Monitoring site downtime

If something goes wrong with my site, I like to know of it. My top three problems are:

  1. The site is down
  2. A page is missing
  3. Javascript isn’t working

I’ll talk about how I manage these over 3 articles.

My site used to go down a lot. Initially that was because I kept playing around with mod_rewrite and other Apache modules without quite understanding them. I’d make a change and upload it without testing. (I’m like that.) And then I’d go to sleep.

Next morning, the site’s down, and has been down all night.

This is a bit annoying. Partly because I couldn’t use my site, but mostly because of the Oh yeah, sorry — I goofed up last night replies that I have to send out the next day.

So I started using Site24x7 to track if my website was down. It’s a convenient (and free) service. It pings my site every hour. If it’s down, I get an SMS. If it’s back up, I get an SMS. It also keeps a history of how often the site is down.


Over time, I stopped making mistakes. But my site still kept going down, thanks to my hosting service (100WebSpace). When I goof up, it’s just an annoyance, and I can fix it. But when my hosting service goes down, it’s more than that. My site is where I listen to music, read comics, read RSS feeds, use custom search engines, watch movies, browse for books, etc. Not being able to do these things — nor fix the site — is suffocating.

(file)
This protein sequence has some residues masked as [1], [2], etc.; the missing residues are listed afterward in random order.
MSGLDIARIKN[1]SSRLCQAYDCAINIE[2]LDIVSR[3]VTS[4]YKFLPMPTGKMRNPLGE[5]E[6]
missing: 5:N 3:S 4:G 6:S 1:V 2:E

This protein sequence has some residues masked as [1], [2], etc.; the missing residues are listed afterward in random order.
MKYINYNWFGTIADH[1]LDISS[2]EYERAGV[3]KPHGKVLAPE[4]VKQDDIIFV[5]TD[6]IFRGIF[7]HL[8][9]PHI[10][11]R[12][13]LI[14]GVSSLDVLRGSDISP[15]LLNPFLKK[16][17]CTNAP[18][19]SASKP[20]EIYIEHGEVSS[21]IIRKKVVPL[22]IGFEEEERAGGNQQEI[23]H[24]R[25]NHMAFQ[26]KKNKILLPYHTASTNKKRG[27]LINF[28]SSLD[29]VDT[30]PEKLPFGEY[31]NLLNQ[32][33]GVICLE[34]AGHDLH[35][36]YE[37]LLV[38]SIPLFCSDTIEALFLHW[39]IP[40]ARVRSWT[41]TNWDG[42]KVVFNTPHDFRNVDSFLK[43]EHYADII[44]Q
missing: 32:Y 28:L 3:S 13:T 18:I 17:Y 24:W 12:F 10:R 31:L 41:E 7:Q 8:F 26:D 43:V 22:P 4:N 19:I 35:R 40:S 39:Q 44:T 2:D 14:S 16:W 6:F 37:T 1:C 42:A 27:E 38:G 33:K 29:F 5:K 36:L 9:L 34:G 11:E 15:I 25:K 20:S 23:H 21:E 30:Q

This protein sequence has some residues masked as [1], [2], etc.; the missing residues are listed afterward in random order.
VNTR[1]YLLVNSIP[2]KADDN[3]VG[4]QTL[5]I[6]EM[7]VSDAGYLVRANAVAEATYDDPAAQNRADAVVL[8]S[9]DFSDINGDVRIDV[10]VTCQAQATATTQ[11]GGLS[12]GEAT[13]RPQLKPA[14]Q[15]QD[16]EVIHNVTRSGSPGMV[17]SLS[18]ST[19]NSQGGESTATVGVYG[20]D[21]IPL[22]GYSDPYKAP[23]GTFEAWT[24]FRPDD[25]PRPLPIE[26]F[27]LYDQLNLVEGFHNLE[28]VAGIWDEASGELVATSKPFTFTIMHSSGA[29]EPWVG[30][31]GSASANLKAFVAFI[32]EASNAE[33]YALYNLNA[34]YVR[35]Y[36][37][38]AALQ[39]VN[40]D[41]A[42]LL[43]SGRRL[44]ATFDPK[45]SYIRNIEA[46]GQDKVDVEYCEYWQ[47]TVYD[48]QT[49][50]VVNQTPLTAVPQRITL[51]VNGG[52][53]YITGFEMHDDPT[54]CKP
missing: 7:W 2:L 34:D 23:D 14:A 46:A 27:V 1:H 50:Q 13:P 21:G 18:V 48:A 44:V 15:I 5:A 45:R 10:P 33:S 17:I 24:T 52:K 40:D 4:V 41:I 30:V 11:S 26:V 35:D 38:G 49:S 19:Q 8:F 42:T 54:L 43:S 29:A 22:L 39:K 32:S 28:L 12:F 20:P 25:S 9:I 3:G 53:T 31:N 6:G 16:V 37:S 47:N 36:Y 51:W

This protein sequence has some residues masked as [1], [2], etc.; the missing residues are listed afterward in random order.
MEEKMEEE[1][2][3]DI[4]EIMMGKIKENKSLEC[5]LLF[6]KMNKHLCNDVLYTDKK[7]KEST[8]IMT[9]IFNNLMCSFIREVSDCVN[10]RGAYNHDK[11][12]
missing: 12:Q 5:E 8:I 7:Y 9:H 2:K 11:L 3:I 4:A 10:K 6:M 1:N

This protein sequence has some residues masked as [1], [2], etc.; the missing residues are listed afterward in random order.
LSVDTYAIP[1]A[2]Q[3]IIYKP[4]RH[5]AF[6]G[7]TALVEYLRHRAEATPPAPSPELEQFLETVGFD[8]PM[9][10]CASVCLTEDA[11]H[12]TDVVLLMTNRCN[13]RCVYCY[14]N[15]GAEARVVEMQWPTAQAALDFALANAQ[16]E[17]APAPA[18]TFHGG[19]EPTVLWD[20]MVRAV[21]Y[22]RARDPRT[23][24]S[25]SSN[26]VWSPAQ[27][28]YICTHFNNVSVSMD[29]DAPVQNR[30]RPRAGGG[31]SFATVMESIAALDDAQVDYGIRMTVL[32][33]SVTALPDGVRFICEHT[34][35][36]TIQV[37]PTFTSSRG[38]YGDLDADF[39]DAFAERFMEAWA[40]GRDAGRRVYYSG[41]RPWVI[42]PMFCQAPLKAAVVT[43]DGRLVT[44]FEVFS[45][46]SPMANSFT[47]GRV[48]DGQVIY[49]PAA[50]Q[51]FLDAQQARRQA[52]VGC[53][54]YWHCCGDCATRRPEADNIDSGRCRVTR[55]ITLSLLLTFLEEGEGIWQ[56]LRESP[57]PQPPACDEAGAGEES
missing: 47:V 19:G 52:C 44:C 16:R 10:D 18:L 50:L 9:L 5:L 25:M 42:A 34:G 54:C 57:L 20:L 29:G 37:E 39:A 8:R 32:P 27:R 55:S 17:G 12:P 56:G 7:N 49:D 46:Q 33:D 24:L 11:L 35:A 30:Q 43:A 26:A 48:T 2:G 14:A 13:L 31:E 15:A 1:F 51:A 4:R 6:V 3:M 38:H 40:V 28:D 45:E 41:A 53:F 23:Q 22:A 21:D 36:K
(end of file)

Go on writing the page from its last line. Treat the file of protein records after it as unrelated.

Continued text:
Worse, I couldn’t sleep. I use my mobile as my alarm. It’s annoying to hear an SMS from under your pillow at 3am every day — especially if it says your site is down.

So I switched to HostGator a few months ago. Nowadays, the site is down a lot less. (In times of trouble, it becomes sluggish, but doesn’t actually go down.)

That came at a cost, though. I was paying 100 WebSpace about $25 per annum. I’m paying Hostgator about $75 per annum. Being the kind that analyses purchases to death, the big question for me was, is this worth it. There is where my other problem with the site being down kicks in. I get a bit of ad revenue from my site, and I lose that when the site’s down. (Not that it’s much. Still…)

According to Site24x7, my site was up ~98% of the time. So I’m losing about 2% of my potential ad revenue. For the extra $50 to be worth it, my ad revenue needs to be more than $50 / 2% = $2,500 per annum. I’m nowhere near it. So the switch isn’t actually a good idea economically, but it does make life convenient (which is pretty important) and I sleep better (much more so).

The important thing, I’ve realised, is not just to track this stuff. That’s useful, sure. But what really made Site24x7 useful to me is that it would alert me when there was a big problem.

There are many kinds of alerting.

There’s a report you can view whenever you remember to view it. (It could be an RSS feed, so at least you won’t have to remember the site. But you still need to read your feeds.)

Then there’s the more pushy alerting: sending you an e-mail. That may catch you instantly for the half of the day that you’re online. Or, if you’re like me, it may completely escape your attention. (I don’t read e-mail.)

And then there’s the equivalent of shaking you by the shoulder — getting an SMS. (At least, that’s how it is for me. Incidentally, I don’t reply to SMS either. Calling me gets a reply. Nothing else.)

The type of alerting is clearly a function of the severity of the problem. Wake me up when my site goes down. Don’t wake me up if a link is broken.

Site24x7 sends me an SMS when my site is down. Fits the bill perfectly.

  1. Arun says:

    Thanks for your post on Site24x7. Glad that you liked it! Arun Site24x7

  2. Noel says:

    You can also try Dotcom-monitor. It smart and cheap service